While I was driving about with Holly and Kris last week Kris noticed that some of the houses are made of mud. Up until her comment about it, I didn’t realize that mud houses or casas de quincha were specific to the Azuero region.
Quincha houses and buildings are still being constructed in our region but the use of block, rebar and cement is much more common. Having said that, our new town Electoral Tribunal office is a quincha building:
Quincha construction in the Azuero is a traditional construction system that uses wood and cane/bamboo to make a framework that is covered in mud and plaster. The completed building keeps the heat out and is earthquake-proof. Originally these types of houses were built for only the wealthy while the peasants lived in thatched roof houses made of only cane. Eventually, because the materials were cheap and cane and wood plentiful they were more commonly built for everyone until cheaper and easier materials such as block and concrete began being used.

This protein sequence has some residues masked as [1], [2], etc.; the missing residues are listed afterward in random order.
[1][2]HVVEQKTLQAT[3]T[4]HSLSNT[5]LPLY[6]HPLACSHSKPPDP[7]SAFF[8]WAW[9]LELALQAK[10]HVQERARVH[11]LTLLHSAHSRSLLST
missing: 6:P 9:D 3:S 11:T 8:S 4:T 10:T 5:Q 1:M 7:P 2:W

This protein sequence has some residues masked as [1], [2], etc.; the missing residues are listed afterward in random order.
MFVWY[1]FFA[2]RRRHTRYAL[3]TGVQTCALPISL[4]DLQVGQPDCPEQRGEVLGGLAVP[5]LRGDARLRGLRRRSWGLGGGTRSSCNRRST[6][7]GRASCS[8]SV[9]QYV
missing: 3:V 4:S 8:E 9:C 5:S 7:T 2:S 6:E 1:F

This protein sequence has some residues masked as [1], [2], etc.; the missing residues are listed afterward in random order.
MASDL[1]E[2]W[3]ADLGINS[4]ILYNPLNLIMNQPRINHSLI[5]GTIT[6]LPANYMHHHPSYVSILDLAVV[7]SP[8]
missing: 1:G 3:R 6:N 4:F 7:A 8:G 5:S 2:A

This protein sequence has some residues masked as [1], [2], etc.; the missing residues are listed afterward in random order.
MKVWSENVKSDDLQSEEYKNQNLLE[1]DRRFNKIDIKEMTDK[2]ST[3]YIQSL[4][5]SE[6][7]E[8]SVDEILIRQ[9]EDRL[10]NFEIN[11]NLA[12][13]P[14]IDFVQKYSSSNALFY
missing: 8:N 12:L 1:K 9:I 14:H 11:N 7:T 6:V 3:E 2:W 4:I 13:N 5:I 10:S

We have several quincha houses throughout town. Most of these have a coating of repello (a skim coat of thin concrete) and are painted colorfully. Nowadays as back when quincha houses were more popular, it takes a whole community to build one and it is used as a social event, similar to a barn raising on a farm in North America.
I found this YouTube video of a junta de embarra (a work day to cover with mud) that was filmed at a building event just a short drive up the peninsula in La Candelaria. With the rising prices of construction materials this is a way for people who don’t have a great amount of money to have a home on their family land, in the campo.